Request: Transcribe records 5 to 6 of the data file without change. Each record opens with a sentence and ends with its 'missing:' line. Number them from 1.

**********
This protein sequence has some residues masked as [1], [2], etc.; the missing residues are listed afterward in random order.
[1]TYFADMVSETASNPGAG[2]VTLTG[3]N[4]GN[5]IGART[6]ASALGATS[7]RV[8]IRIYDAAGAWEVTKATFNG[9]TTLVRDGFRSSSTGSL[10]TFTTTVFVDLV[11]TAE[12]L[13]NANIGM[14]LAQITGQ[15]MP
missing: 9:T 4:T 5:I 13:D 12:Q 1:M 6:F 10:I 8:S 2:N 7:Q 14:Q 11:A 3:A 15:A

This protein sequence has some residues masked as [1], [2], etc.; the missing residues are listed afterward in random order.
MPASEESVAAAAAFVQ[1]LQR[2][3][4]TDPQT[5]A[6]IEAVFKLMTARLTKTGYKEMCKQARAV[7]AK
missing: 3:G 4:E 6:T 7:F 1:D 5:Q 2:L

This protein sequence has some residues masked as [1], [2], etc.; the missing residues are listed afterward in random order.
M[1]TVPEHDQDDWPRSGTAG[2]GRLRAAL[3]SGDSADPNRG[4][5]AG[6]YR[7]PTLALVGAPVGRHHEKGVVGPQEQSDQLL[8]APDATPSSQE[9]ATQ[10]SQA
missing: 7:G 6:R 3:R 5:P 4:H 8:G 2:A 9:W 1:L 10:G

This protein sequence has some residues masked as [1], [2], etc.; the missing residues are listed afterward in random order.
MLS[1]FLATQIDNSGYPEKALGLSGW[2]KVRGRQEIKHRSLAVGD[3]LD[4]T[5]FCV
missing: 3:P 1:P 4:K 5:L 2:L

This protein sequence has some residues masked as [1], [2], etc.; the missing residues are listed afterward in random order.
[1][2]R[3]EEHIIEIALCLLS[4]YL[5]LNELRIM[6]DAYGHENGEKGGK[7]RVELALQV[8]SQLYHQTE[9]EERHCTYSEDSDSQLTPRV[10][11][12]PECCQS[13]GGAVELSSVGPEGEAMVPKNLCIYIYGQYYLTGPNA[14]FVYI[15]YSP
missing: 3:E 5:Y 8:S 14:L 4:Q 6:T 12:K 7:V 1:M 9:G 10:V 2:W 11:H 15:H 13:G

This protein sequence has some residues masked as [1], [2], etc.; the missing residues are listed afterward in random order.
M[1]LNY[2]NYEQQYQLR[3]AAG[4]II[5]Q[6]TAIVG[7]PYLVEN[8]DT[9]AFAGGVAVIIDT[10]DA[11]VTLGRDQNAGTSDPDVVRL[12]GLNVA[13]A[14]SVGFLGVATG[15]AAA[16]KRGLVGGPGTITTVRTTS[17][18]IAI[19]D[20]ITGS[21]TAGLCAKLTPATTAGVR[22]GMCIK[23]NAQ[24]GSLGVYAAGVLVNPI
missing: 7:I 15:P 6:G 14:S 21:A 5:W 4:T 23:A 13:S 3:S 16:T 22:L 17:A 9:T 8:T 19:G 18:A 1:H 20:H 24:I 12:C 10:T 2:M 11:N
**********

This protein sequence has some residues masked as [1], [2], etc.; the missing residues are listed afterward in random order.
[1][2]R[3]EEHIIEIALCLLS[4]YL[5]LNELRIM[6]DAYGHENGEKGGK[7]RVELALQV[8]SQLYHQTE[9]EERHCTYSEDSDSQLTPRV[10][11][12]PECCQS[13]GGAVELSSVGPEGEAMVPKNLCIYIYGQYYLTGPNA[14]FVYI[15]YSP
missing: 3:E 5:Y 8:S 14:L 4:Q 6:T 12:K 7:V 1:M 9:G 10:V 2:W 11:H 15:H 13:G

This protein sequence has some residues masked as [1], [2], etc.; the missing residues are listed afterward in random order.
M[1]LNY[2]NYEQQYQLR[3]AAG[4]II[5]Q[6]TAIVG[7]PYLVEN[8]DT[9]AFAGGVAVIIDT[10]DA[11]VTLGRDQNAGTSDPDVVRL[12]GLNVA[13]A[14]SVGFLGVATG[15]AAA[16]KRGLVGGPGTITTVRTTS[17][18]IAI[19]D[20]ITGS[21]TAGLCAKLTPATTAGVR[22]GMCIK[23]NAQ[24]GSLGVYAAGVLVNPI
missing: 7:I 15:P 6:G 14:S 21:A 5:W 4:T 23:A 13:S 3:S 16:T 22:L 17:A 9:T 8:T 19:G 18:A 1:H 20:H 24:I 12:C 10:T 2:M 11:N